Sarah Howls, HEFCE presentation on Higher Education and beyond: Widening participation beyond the student lifecycle

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Sarah Howls, HEFCE presentation on Higher Education and beyond: Widening participation beyond the student lifecycle

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Sarah Howls, HEFCE presentation on Higher Education and beyond: Widening participation beyond the student lifecycle

  1. 1. Welcome slide
  2. 2. Higher education and beyond Sarah Howls Woburn House 25th February 2014
  3. 3. Responding to strategic challenge Widening participation has to be about successful participation and successful participation means addressing student difference
  4. 4. What the data tells us Key reports: • • • • • Non-continuation rates at English HEIs (2013/07) Higher education and Beyond (2013/15) HE indicators for FECs (2013/18) Postgraduate education in England and NI (2013/14) Student Ethnicity (2010/13)
  5. 5. Staying in Which students are at most risk of withdrawing early?
  6. 6. Proportion of entrants who were no longer in HE after one year, from 2005-06 to 2010-11
  7. 7. Proportion of entrants who are no longer in HE after one year, by age on entry
  8. 8. Difference between the proportion of entrants who are no longer in HE after one year, and benchmark proportion, by sex
  9. 9. Difference between the proportion of entrants who are no longer in HE after one year, and benchmark proportion, by ethnic origin
  10. 10. Difference between the proportion of entrants who are no longer in HE after one year, and benchmark proportion, by disability status
  11. 11. Difference between the proportion of young entrants who are no longer in HE after one year, and benchmark proportion, by POLAR3 classification
  12. 12. Getting on Looking at attainment and progression
  13. 13. Qualification and progression outcomes across POLAR quintiles Percentage point difference of the outcome from the sector-adjusted average for each of the four outcomes, split by POLAR3 quintile
  14. 14. Qualification and progression outcomes for men and women Percentage point difference of the outcome from the sector-adjusted average for each of the four outcomes, split by sex
  15. 15. Qualification and progression outcomes for disabled students Percentage point difference of the outcome from the sector-adjusted average for the four outcomes, by disability status
  16. 16. Qualification and progression outcomes for ethnic minority groups Percentage point difference of the outcome from the sector-adjusted average for all four outcomes, split by ethnicity
  17. 17. Part-time matters Part-time study issues are complex and multi-faceted
  18. 18. Qualification outcomes 1 Outcomes of part-time first degree entrants in 1996-97 after 11 academic years Cohort UK HEIs (non-OU) Open University Total Still active on degree First degree awarded course Number of % of Number of % of entrants entrants entrants entrants No longer active Number of % of entrants entrants 6,490 39% 350 2% 9,745 59% 10,025 16,515 22% 26% 1,745 2,100 4% 3% 34,420 44,165 75% 70%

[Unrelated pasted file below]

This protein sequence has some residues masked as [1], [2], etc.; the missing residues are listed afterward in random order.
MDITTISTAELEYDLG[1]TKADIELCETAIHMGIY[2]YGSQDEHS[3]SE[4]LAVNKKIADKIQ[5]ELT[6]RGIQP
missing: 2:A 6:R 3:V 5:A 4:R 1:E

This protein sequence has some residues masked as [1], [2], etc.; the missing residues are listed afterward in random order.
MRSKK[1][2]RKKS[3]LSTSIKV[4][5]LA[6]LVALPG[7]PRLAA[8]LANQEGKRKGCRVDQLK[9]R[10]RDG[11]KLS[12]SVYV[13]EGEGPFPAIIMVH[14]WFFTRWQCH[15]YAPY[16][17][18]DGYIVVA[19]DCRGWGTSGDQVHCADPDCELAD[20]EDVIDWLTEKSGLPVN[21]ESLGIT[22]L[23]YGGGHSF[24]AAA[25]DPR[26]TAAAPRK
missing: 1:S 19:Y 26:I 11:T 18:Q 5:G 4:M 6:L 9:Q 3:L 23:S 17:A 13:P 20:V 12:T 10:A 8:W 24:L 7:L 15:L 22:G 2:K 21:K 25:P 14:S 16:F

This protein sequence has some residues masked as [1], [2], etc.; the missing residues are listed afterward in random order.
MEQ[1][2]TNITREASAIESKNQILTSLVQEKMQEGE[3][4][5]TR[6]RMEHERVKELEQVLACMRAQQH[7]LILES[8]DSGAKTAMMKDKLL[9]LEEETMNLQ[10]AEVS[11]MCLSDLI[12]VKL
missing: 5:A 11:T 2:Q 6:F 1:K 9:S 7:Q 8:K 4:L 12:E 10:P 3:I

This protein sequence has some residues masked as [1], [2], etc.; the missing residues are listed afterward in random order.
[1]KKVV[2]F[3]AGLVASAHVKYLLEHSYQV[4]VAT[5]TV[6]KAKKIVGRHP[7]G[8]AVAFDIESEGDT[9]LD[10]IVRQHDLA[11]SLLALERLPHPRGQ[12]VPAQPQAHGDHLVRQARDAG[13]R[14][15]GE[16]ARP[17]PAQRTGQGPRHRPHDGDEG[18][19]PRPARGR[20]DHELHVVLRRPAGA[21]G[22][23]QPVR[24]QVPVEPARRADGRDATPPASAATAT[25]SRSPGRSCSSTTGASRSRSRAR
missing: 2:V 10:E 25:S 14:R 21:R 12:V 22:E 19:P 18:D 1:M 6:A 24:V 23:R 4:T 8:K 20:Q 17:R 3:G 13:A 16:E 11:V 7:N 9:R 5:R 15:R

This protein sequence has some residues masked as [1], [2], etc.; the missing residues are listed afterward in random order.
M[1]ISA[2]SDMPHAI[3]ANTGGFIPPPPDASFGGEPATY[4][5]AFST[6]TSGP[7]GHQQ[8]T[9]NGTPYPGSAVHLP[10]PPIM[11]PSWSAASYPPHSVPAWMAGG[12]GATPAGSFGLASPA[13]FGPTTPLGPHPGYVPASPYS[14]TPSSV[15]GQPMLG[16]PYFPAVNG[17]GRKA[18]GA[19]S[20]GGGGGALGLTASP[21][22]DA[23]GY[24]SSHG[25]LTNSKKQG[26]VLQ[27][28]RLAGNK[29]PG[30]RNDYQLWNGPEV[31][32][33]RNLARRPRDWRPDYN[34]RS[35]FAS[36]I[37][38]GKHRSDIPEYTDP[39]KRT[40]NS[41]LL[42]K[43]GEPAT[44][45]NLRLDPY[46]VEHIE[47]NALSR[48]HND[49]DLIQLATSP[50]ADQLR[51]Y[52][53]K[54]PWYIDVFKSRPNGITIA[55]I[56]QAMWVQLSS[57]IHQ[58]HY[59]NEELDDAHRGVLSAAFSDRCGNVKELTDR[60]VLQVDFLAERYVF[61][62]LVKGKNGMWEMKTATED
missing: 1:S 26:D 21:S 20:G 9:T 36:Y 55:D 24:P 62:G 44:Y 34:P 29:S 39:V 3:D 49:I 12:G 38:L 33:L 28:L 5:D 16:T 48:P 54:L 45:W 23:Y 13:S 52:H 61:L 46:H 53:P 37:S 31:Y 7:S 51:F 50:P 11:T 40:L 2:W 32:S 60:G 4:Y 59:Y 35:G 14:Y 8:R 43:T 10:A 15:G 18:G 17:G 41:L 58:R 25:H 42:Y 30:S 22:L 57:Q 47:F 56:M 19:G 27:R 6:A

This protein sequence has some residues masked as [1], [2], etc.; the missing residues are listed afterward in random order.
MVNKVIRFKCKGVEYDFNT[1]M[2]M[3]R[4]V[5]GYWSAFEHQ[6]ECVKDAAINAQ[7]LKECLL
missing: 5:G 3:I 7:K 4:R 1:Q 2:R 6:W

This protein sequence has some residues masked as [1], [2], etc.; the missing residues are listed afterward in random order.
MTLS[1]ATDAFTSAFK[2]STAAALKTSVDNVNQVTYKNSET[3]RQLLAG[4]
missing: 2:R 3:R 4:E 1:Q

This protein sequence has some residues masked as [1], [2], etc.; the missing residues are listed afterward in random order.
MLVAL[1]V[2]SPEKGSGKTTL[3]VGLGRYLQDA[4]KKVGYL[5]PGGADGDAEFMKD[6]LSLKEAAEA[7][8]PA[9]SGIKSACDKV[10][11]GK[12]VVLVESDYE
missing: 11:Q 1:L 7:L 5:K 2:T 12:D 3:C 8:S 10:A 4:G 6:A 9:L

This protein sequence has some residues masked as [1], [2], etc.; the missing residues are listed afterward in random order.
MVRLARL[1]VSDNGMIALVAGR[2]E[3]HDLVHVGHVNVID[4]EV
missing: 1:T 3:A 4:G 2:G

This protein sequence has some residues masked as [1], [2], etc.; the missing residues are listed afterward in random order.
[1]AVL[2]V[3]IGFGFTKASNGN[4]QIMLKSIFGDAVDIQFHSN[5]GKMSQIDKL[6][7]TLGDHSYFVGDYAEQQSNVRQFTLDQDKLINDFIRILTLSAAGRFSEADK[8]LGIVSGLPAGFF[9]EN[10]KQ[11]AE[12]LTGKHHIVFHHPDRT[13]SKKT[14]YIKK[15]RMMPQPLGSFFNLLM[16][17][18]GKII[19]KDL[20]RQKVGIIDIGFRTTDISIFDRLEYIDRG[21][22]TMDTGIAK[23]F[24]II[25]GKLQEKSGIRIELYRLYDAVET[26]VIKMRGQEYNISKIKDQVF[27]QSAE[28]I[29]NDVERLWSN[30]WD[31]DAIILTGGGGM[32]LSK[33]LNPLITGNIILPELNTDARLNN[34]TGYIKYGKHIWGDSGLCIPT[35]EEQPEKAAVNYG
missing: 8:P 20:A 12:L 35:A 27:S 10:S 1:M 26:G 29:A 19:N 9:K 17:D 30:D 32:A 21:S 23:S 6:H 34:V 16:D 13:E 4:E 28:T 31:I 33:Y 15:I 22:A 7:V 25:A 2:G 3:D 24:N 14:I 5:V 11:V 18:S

19. 19. Intensity matters HEFCE and BIS research found completion rates differ between institutions and intensity of study HEFCE analysis (2009/18) found: • 44% of students studying at 30% intensity complete with 7 yrs • 18% of students studying below 30% intensity complete in 7 yrs • 63% of full-time students achieve 1st or upper second • 43% of part-time students achieve 1st or upper second
  20. 20. College-based HE Is the picture different?
  21. 21. Some key statistics for HE in FECs • Higher proportion of HE students than expected from LPNs (21 percent against sector adjusted average of 16.7 percent) • Non-continuation rate of 14 percent but this is against a sector adjusted average of 13.0 percent for registered and 13.3 percent of taught students in FECs • In 2010-11 proportion of degree qualifiers into work was 83.6 percent (compared to 90 percent in HEIs)
  22. 22. What should be done? At the heart of successful retention and success is a strong sense of belonging in HE for all students. Most effectively nurtured through mainstream activities that all students participate in. Academic programmes and high-quality student-centred learning and teaching must be a primary focus for effective student retention and success. Specific interventions cannot be recommended over and above each other. Rather the institution, department, programme and module should all nurture a culture of belonging through the way they function and relate to people. Source: Higher Education Academy: Building student engagement and belonging
  23. 23. How is it achieved? The HE Academy reports suggests Student belonging is achieved through: • Supportive peer relations • Meaningful interaction between staff and students • Developing knowledge, confidence and identity as successful HE learners • An HE experience relevant to students’ interests and future goals
  24. 24. And this should be guided by….. Principles for interventions • Mainstream • Proactive and developmental • Relevant • Well timed and appropriate media • Collaborative • Monitored
  25. 25. Key challenges and opportunities • Adopting student lifecycle approach = strategic approach • Understanding and responding to different needs of different groups • Engaging staff across institution • Senior management/governance as drivers • National strategy • Student engagement • Inclusive and responsive • Continuous improvement
  26. 26. Thank you for listening s.howls@hefce.ac.uk
  27. 27. How to find out more e-mail hefce@hefce.ac.uk Twitter http://twitter.com/hefce web-site www.hefce.ac.uk admin-hefce e-mail distribution list HEFCE update, our monthly e-newsletter

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